Results
Reflection scores of 270 students ranged widely and interrater reliability was acceptable (Krippendorff’s alpha = 0.88). The generalizability study suggested 3 or 4 cases were needed to obtain reliable ratings from 4th year students and ≥ 6 cases from 5th year students.
Conclusion
Use of StARS® to assess student reflections triggered by standardized video-cases had acceptable discriminative ability and reliability. We offer this practical method for assessing reflection summatively, and providing formative feedback in training situations.
doi:10.1186/1472-6920-12-22
PMCID: PMC3426495  PMID: 22520632
4.  Factors confounding the assessment of reflection: a critical review 
BMC Medical Education  2011;11:104.
Background
Reflection on experience is an increasingly critical part of professional development and lifelong learning. There is, however, continuing uncertainty about how best to put principle into practice, particularly as regards assessment. This article explores those uncertainties in order to find practical ways of assessing reflection.
Discussion
We critically review four problems: 1. Inconsistent definitions of reflection; 2. Lack of standards to determine (in)adequate reflection; 3. Factors that complicate assessment; 4. Internal and external contextual factors affecting the assessment of reflection.
Summary
To address the problem of inconsistency, we identified processes that were common to a number of widely quoted theories and synthesised a model, which yielded six indicators that could be used in assessment instruments. We arrived at the conclusion that, until further progress has been made in defining standards, assessment must depend on developing and communicating local consensus between stakeholders (students, practitioners, teachers, supervisors, curriculum developers) about what is expected in exercises and formal tests. Major factors that complicate assessment are the subjective nature of reflection's content and the dependency on descriptions by persons being assessed about their reflection process, without any objective means of verification. To counter these validity threats, we suggest that assessment should focus on generic process skills rather than the subjective content of reflection and where possible to consider objective information about the triggering situation to verify described reflections. Finally, internal and external contextual factors such as motivation, instruction, character of assessment (formative or summative) and the ability of individual learning environments to stimulate reflection should be considered.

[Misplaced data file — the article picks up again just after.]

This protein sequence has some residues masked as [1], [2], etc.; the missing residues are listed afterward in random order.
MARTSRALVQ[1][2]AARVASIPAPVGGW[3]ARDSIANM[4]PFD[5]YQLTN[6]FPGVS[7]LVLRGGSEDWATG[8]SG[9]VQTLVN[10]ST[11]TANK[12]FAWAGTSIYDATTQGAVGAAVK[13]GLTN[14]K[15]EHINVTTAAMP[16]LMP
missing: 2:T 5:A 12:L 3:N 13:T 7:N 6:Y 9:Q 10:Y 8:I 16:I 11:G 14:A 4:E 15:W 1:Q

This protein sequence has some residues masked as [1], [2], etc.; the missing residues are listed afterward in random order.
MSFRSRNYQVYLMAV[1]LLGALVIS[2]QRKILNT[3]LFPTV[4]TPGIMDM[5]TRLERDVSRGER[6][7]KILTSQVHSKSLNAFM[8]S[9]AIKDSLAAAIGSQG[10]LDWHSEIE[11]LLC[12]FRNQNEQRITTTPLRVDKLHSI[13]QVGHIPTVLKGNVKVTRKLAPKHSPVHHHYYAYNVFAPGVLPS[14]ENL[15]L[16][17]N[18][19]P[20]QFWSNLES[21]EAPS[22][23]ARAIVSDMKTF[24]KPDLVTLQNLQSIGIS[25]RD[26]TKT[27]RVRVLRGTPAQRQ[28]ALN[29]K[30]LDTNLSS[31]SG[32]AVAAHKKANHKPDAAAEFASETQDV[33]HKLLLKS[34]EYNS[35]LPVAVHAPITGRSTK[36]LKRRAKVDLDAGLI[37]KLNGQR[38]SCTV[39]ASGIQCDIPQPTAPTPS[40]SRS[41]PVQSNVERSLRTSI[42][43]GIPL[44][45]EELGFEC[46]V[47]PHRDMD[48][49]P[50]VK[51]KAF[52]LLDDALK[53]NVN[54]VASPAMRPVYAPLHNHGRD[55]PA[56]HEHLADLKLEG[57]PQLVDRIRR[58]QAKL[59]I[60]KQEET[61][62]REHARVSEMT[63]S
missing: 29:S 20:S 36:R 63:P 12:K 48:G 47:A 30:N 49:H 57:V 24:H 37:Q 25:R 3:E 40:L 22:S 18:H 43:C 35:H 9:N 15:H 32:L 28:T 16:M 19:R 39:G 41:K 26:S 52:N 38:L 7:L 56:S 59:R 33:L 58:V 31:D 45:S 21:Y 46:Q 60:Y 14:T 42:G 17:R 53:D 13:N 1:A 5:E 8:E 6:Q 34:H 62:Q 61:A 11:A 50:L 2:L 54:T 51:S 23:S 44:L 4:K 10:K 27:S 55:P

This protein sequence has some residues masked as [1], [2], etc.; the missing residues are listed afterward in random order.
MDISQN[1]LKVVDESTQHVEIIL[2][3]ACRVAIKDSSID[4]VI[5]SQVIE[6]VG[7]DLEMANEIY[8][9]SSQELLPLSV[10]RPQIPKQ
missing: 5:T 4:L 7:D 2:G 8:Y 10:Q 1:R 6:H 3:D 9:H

doi:10.1186/1472-6920-11-104
PMCID: PMC3268719  PMID: 22204704

Results 1-4 (4)